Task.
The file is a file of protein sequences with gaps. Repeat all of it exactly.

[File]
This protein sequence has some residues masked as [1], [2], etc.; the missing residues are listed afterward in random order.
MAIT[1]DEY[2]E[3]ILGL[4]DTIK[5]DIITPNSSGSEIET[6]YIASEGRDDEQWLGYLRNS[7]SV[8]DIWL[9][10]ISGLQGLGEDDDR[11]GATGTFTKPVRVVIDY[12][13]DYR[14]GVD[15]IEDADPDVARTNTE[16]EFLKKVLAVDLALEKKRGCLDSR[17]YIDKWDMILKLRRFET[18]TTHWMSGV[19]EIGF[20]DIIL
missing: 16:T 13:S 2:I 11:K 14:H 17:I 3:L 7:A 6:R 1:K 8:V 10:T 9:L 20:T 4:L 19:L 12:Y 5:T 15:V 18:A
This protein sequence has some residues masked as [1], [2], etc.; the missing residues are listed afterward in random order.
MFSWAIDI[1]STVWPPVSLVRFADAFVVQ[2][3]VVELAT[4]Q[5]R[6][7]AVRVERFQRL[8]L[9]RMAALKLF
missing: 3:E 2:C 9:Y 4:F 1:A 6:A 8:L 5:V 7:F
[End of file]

This protein sequence has some residues masked as [1], [2], etc.; the missing residues are listed afterward in random order.
MAIT[1]DEY[2]E[3]ILGL[4]DTIK[5]DIITPNSSGSEIET[6]YIASEGRDDEQWLGYLRNS[7]SV[8]DIWL[9][10]ISGLQGLGEDDDR[11]GATGTFTKPVRVVIDY[12][13]DYR[14]GVD[15]IEDADPDVARTNTE[16]EFLKKVLAVDLALEKKRGCLDSR[17]YIDKWDMILKLRRFET[18]TTHWMSGV[19]EIGF[20]DIIL
missing: 16:T 13:S 2:I 11:K 14:H 17:I 3:L 7:A 6:R 1:K 8:V 10:T 9:L 20:T 4:L 19:L 12:Y 5:T 15:V 18:A
This protein sequence has some residues masked as [1], [2], etc.; the missing residues are listed afterward in random order.
MFSWAIDI[1]STVWPPVSLVRFADAFVVQ[2][3]VVELAT[4]Q[5]R[6][7]AVRVERFQRL[8]L[9]RMAALKLF
missing: 3:E 2:C 9:Y 4:F 1:A 6:A 8:L 5:V 7:F